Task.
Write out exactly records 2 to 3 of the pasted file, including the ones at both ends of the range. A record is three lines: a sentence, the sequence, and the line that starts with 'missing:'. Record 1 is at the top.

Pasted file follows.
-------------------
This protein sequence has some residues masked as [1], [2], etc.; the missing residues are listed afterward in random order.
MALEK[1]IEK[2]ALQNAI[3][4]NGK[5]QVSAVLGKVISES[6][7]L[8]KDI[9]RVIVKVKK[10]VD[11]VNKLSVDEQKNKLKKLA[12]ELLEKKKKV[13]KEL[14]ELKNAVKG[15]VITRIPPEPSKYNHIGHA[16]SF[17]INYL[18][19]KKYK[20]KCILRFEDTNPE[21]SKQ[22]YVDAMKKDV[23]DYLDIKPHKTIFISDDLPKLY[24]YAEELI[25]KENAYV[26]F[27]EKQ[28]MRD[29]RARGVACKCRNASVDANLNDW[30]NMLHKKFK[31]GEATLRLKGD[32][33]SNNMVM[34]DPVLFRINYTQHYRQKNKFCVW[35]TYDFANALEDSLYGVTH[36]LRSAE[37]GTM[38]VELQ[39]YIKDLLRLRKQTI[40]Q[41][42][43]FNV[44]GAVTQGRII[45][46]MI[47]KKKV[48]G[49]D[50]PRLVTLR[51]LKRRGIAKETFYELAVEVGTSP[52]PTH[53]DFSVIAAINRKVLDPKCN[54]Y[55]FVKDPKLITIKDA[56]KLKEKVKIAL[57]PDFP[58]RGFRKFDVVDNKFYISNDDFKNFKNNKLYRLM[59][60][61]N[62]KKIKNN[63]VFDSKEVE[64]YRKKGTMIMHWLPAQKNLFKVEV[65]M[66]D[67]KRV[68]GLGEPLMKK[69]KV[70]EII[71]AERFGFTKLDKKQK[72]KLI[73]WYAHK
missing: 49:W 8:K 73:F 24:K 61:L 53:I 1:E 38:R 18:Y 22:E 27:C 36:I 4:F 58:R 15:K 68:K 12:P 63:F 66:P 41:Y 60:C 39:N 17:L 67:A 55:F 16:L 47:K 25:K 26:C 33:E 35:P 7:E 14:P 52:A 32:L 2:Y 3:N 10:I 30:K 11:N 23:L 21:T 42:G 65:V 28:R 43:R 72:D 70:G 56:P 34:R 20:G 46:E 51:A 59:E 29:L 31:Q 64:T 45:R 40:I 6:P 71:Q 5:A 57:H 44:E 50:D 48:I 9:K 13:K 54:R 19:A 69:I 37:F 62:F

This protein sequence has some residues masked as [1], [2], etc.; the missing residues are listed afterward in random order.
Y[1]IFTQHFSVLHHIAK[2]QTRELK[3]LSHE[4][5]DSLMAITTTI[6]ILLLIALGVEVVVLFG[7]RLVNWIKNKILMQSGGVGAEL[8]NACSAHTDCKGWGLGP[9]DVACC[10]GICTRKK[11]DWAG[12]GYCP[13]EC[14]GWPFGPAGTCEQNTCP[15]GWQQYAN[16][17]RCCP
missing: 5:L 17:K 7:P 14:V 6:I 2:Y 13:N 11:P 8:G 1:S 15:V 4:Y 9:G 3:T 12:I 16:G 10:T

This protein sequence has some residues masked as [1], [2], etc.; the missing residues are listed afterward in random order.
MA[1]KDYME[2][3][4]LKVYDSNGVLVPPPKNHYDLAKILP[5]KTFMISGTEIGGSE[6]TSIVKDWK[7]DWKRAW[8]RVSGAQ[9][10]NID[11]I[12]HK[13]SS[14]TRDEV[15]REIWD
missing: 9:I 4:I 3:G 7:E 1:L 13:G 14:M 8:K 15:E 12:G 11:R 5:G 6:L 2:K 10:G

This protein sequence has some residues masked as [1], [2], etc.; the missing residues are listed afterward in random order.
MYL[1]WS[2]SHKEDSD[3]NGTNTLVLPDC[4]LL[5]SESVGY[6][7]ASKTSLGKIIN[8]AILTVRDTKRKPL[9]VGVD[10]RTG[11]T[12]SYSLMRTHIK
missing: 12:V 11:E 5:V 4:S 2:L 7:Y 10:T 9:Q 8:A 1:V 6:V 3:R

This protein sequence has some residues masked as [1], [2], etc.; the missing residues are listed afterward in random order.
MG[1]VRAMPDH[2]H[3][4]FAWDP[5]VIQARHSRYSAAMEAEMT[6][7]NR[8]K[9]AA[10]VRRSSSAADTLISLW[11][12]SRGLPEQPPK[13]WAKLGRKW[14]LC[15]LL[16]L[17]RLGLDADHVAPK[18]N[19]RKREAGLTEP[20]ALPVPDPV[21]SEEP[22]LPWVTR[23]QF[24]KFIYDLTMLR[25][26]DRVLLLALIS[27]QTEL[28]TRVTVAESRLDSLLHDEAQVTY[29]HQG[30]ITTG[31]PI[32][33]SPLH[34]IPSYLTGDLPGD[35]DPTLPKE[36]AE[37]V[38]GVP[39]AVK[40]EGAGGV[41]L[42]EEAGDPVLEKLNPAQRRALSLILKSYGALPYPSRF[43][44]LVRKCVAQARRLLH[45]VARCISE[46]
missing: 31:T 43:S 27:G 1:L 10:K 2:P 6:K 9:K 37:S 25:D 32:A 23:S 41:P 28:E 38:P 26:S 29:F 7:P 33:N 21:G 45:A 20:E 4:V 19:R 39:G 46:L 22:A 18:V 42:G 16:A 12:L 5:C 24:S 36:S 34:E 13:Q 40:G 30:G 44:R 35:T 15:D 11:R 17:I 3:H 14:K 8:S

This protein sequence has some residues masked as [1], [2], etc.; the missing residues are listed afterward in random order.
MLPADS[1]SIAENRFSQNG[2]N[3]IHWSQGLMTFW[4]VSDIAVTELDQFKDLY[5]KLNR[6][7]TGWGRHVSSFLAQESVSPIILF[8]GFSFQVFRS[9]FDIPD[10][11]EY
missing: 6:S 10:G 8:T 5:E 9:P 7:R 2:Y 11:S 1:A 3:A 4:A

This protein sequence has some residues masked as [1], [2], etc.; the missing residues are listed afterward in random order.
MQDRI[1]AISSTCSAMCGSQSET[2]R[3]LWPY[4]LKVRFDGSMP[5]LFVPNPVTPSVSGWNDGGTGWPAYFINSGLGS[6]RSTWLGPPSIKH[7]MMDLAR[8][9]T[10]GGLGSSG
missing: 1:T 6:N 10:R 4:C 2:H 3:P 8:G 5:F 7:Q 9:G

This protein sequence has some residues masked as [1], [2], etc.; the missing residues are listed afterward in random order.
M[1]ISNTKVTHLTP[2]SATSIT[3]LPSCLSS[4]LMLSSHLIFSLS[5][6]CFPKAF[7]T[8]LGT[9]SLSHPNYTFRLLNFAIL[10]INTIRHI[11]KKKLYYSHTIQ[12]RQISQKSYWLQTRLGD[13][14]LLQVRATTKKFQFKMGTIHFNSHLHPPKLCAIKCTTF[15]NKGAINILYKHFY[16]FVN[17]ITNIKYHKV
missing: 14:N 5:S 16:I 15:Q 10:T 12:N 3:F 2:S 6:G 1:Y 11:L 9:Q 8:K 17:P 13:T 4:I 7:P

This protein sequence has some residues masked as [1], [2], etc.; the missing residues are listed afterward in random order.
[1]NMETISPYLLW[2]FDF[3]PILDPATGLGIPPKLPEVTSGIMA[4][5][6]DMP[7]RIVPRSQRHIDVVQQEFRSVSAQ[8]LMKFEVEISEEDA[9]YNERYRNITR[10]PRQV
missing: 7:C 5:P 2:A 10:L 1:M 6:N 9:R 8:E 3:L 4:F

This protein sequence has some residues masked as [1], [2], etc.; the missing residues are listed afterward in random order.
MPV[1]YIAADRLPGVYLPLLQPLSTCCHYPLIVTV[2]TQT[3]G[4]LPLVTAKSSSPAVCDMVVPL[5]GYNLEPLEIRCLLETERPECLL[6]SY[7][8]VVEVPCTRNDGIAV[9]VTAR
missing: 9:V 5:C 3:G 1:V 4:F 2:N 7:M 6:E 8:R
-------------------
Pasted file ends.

This protein sequence has some residues masked as [1], [2], etc.; the missing residues are listed afterward in random order.
Y[1]IFTQHFSVLHHIAK[2]QTRELK[3]LSHE[4][5]DSLMAITTTI[6]ILLLIALGVEVVVLFG[7]RLVNWIKNKILMQSGGVGAEL[8]NACSAHTDCKGWGLGP[9]DVACC[10]GICTRKK[11]DWAG[12]GYCP[13]EC[14]GWPFGPAGTCEQNTCP[15]GWQQYAN[16][17]RCCP
missing: 5:L 17:K 7:P 14:V 6:I 2:Y 13:N 11:P 8:G 1:S 15:V 4:Y 9:G 3:T 12:I 16:G 10:T

This protein sequence has some residues masked as [1], [2], etc.; the missing residues are listed afterward in random order.
MA[1]KDYME[2][3][4]LKVYDSNGVLVPPPKNHYDLAKILP[5]KTFMISGTEIGGSE[6]TSIVKDWK[7]DWKRAW[8]RVSGAQ[9][10]NID[11]I[12]HK[13]SS[14]TRDEV[15]REIWD
missing: 9:I 4:I 3:G 7:E 1:L 13:G 14:M 8:K 15:E 12:G 11:R 5:G 6:L 2:K 10:G